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ABSTRACT. Although the parent field of psychology has made strides in integrating critical perspectives, educational psychology is lagging behind. This claim is illustrated by using a critical educational psychology framework to analyze self-regulated learning. The framework includes three themes: polyvocalism, emancipation, and sociohistoricism. In the literature, it is clear that self-regulated aligns to some extent with these themes by ostensibly supporting teaching, learning, and educational opportunity. However, because of the critical shortcomings, self-regulated learning can also be implicated in problematic curricula and pedagogical contexts. The lag in critical discourse invites the potential for educational psychologists to marginalize students, silence diverse ways of knowing, and endorse problematic educational contexts. To mitigate these dangers, critical perspectives must be part of educational psychology, in general, and for the study of self-regulated learning, in particular. pp. 49–65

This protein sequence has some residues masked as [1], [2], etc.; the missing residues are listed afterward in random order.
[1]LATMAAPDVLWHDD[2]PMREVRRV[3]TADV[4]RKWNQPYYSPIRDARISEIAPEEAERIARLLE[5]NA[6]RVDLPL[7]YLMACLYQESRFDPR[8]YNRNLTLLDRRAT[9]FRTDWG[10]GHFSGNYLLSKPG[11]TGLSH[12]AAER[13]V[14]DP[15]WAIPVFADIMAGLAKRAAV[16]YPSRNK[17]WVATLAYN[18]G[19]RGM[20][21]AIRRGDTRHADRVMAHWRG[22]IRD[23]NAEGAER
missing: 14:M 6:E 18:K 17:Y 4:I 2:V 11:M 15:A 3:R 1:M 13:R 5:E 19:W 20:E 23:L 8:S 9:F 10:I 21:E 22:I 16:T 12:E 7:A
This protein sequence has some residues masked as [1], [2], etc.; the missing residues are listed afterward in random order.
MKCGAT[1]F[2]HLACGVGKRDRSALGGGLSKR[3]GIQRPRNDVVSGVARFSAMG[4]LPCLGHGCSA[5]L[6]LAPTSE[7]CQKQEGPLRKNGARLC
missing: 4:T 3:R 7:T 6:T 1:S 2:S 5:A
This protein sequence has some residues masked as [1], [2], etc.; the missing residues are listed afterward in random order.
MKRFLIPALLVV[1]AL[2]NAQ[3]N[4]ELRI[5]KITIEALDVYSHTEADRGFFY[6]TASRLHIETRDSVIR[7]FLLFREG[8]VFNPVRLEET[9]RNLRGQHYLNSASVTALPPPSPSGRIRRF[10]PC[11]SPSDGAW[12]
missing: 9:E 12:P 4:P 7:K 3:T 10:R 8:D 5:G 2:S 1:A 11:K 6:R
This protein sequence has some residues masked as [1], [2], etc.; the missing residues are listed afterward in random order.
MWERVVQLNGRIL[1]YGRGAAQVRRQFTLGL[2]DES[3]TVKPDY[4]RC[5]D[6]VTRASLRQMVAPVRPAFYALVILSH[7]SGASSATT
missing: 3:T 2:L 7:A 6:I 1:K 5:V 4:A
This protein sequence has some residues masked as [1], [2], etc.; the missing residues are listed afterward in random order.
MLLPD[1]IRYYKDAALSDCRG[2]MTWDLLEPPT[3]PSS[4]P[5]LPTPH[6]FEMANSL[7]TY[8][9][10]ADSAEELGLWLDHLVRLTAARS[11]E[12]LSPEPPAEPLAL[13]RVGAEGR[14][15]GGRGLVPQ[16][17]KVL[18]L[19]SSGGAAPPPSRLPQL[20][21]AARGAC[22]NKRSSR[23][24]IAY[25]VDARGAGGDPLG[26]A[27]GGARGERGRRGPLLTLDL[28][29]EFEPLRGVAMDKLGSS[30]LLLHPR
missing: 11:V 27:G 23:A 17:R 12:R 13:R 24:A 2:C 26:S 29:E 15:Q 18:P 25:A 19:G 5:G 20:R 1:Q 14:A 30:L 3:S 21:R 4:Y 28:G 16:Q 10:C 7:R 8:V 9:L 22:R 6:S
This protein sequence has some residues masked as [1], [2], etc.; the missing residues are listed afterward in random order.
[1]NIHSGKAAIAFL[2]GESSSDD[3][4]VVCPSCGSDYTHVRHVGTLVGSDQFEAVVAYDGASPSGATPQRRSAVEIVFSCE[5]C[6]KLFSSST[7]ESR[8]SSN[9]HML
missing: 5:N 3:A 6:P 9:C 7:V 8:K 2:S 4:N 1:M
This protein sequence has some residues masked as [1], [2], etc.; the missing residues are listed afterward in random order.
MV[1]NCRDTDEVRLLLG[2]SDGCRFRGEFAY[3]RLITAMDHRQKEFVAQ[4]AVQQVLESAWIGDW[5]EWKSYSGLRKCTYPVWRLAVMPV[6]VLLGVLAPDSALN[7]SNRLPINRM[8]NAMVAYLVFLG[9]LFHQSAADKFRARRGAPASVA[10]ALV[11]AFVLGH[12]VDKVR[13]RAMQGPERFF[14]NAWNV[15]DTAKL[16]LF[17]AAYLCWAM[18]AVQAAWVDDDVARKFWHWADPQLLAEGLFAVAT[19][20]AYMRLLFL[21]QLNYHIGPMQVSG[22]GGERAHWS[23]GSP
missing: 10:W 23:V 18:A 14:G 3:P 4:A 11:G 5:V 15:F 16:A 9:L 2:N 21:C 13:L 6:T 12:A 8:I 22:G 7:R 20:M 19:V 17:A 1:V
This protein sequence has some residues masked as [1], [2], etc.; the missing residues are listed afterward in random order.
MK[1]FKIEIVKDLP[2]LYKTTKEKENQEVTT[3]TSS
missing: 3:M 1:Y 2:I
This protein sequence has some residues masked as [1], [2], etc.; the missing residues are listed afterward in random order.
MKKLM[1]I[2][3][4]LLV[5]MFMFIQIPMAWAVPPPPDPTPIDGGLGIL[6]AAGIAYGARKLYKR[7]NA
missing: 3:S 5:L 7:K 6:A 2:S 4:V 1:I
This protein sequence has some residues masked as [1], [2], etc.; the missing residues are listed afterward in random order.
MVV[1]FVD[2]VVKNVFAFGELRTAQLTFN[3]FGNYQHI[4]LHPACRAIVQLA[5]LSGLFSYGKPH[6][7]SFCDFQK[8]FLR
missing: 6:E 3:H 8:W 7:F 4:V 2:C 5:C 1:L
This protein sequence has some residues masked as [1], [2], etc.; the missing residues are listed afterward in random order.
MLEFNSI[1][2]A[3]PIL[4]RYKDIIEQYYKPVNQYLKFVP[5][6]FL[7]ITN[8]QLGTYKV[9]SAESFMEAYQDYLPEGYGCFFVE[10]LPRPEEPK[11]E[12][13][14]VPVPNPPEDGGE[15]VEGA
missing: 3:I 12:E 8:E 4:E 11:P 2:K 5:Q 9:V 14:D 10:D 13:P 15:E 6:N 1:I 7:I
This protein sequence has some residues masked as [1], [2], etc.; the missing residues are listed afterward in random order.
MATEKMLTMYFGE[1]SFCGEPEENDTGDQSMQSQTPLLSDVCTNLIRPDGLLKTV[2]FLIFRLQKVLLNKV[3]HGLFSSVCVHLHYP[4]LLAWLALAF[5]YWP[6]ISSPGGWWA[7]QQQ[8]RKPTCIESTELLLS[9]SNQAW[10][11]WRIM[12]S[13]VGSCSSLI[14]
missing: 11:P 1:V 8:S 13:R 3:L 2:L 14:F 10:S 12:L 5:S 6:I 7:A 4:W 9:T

Keywords: educational psychology; self-regulated learning; emancipation; sociohistory; discourse; critical

STEPHEN VASSALLO
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American University

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